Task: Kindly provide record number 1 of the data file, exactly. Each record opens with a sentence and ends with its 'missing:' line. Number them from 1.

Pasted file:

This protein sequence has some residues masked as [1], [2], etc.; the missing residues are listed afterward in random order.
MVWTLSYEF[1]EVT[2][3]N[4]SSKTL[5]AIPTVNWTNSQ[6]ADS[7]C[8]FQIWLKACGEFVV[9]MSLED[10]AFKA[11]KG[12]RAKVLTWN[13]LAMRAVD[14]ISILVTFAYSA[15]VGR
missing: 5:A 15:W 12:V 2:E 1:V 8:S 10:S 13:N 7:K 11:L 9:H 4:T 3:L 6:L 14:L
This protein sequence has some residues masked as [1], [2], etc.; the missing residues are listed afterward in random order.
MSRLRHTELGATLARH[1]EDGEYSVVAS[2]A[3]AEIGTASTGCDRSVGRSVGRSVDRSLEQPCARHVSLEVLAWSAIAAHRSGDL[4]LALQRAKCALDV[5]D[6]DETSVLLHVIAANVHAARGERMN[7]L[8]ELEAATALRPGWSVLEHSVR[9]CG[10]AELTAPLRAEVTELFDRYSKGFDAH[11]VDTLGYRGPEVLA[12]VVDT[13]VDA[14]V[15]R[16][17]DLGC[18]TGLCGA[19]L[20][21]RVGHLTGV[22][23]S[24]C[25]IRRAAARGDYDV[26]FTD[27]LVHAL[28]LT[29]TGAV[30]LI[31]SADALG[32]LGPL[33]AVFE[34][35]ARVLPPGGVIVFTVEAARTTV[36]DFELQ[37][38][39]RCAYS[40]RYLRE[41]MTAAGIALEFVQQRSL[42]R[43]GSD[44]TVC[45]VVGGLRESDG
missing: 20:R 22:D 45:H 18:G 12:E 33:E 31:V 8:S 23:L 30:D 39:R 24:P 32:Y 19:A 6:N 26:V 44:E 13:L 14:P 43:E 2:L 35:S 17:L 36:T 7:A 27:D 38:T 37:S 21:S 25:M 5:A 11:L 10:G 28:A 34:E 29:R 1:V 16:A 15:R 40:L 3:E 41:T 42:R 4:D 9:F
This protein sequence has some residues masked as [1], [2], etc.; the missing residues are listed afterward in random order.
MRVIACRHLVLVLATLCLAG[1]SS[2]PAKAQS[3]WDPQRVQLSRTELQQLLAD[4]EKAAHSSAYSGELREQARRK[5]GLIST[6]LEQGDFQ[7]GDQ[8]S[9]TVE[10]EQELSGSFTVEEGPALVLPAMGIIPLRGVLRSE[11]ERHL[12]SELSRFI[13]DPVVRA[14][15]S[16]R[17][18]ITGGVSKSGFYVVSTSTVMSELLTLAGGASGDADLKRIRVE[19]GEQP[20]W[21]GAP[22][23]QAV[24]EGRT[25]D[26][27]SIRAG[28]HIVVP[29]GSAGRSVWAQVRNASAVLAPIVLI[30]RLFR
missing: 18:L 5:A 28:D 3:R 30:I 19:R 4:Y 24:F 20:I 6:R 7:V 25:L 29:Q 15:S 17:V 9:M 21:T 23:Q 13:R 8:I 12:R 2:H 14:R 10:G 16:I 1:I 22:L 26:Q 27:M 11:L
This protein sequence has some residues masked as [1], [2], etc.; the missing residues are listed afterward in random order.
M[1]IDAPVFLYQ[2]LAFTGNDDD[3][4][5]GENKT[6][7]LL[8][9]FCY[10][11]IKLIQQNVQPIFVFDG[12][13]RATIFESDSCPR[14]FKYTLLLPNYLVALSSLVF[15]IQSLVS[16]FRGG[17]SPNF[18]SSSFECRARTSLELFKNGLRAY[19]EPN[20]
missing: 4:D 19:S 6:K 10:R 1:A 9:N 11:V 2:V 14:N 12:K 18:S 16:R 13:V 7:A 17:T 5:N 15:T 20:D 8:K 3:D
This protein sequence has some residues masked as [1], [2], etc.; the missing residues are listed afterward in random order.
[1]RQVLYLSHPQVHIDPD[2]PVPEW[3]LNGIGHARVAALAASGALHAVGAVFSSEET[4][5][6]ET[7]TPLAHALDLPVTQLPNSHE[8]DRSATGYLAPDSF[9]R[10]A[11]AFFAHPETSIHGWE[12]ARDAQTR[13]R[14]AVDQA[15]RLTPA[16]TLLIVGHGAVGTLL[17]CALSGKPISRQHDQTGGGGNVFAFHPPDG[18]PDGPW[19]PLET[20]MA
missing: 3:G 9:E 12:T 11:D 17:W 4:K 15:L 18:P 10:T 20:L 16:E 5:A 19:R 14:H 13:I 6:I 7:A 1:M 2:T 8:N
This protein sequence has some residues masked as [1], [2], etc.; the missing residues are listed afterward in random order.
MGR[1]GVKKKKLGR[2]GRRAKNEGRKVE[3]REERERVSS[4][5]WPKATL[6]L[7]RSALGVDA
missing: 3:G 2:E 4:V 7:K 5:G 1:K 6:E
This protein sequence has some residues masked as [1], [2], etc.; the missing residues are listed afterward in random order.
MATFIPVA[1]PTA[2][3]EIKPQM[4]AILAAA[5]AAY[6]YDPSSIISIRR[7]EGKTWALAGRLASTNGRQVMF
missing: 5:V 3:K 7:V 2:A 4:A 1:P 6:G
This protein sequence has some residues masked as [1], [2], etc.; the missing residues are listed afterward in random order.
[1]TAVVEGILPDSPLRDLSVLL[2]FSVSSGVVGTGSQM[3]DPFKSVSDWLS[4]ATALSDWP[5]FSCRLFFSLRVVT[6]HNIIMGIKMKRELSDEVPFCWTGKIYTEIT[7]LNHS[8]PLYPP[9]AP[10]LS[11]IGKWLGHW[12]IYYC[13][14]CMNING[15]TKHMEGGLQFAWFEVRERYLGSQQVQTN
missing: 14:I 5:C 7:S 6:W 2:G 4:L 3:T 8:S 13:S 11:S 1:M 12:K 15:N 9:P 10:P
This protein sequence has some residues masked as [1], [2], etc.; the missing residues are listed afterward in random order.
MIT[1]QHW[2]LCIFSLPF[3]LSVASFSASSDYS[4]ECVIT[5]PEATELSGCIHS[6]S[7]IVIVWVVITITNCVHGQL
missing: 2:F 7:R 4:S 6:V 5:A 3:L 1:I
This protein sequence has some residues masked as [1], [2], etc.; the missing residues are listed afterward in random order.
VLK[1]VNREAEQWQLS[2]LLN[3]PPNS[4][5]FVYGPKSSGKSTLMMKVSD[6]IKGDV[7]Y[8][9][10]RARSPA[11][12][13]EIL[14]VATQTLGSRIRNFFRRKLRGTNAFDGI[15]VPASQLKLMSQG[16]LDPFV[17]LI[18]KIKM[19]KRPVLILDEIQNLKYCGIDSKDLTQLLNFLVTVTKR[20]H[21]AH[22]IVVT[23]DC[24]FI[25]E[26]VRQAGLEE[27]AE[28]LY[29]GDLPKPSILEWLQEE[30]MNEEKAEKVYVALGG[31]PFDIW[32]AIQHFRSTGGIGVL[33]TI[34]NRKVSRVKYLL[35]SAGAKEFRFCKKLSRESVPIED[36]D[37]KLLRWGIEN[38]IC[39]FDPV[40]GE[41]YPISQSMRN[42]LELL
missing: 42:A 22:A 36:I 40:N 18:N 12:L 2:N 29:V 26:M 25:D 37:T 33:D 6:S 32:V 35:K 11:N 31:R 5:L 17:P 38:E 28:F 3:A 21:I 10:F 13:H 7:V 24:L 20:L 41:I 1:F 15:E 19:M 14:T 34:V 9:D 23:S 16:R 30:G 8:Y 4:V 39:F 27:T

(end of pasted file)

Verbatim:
This protein sequence has some residues masked as [1], [2], etc.; the missing residues are listed afterward in random order.
MVWTLSYEF[1]EVT[2][3]N[4]SSKTL[5]AIPTVNWTNSQ[6]ADS[7]C[8]FQIWLKACGEFVV[9]MSLED[10]AFKA[11]KG[12]RAKVLTWN[13]LAMRAVD[14]ISILVTFAYSA[15]VGR
missing: 5:A 15:W 12:V 2:E 1:V 8:S 10:S 13:N 7:K 11:L 9:H 4:T 3:L 6:L 14:L